The Jacquard weaving technique, which enables the creation of complex, mechanically patterned silk fabrics, is increasingly popular with a number of important contemporary artists such as Grayson Perry, Kiki Smith and Chuck Close. Kustaa Saksi truly draws on the simultaneously disorientating and mesmerising quality that this art form affords, creating surreal pieces that lock optical art and abstract landscapes together. The Finnish artist’s new show at Korjaamo Culture Factory presents exuberantly-coloured textiles made from mohair, alpaca wool, cotton and synthetic materials including phosphate and metallic acrylic thread. The exhibition also features a series of serigraphs on paper.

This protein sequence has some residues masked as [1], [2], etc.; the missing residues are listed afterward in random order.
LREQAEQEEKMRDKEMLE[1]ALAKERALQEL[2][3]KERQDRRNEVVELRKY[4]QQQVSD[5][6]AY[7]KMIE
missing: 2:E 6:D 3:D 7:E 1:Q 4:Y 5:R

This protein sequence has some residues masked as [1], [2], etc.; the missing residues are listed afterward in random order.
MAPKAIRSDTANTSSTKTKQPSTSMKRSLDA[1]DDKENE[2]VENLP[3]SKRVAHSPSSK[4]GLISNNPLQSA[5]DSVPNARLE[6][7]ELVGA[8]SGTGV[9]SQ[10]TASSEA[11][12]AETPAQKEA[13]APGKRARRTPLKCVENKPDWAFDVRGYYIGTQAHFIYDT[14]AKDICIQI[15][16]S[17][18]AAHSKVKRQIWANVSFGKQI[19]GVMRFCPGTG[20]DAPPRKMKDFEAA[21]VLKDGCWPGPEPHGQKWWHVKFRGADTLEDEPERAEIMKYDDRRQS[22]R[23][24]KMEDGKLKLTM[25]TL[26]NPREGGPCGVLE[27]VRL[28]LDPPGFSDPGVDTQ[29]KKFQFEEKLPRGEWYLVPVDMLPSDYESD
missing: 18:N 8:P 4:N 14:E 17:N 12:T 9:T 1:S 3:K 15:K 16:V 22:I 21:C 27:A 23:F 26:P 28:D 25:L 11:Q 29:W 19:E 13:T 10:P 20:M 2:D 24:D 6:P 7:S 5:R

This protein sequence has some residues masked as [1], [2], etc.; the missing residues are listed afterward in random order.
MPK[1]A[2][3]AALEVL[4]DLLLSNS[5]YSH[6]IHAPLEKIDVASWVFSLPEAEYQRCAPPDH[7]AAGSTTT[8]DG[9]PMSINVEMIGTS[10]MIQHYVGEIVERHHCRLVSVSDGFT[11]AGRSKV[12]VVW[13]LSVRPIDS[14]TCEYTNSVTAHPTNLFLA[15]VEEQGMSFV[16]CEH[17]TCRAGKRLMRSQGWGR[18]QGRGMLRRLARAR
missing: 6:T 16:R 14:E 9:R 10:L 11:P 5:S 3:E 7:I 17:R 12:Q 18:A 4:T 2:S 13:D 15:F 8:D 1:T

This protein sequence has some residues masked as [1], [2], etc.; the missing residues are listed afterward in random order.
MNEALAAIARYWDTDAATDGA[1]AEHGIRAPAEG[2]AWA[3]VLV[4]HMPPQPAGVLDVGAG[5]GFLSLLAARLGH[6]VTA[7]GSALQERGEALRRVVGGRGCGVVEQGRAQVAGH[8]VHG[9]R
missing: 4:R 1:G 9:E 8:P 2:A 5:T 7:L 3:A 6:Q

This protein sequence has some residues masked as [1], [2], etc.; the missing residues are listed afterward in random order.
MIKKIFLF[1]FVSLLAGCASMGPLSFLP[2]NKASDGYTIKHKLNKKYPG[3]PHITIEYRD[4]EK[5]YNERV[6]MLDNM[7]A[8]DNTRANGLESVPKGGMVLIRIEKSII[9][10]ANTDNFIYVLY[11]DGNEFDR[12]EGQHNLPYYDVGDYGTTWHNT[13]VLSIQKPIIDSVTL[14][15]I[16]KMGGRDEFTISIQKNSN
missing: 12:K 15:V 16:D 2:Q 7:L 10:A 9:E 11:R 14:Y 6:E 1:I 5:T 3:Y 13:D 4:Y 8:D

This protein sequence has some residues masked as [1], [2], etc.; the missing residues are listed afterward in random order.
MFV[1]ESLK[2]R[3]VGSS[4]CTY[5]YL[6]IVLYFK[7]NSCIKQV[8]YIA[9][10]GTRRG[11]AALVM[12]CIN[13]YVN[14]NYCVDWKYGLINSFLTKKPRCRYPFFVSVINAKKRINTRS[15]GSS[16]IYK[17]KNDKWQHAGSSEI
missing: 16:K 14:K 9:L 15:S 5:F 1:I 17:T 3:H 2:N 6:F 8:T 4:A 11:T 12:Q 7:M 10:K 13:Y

Hypnopompic refers to the state of sensory confusion leading out of sleep, when consciousness and the dream world are intertwined. Saksi describes this as “an exceptional state in which one may experience the presence of, or see creatures and animals such as spiders, monkeys and insects”. Indeed, many of his woven works have a hallucinatory quality about them, and draw the viewer into their sprawling, vein-like lines and organic shapes. Saksi is also known for his large-scale installation earlier this year for the Stockholm Furniture and Light Fair Pavilion, which was a collaborative effort with Gert Wingårdh that consisted of a whopping 15000 A3 size papers.
Hypnopompic is on until 15 September.
Korjaamo Culture Factory, Töölönkatu 51, 00250 Helsinki, Finland
Images courtesy of the artist.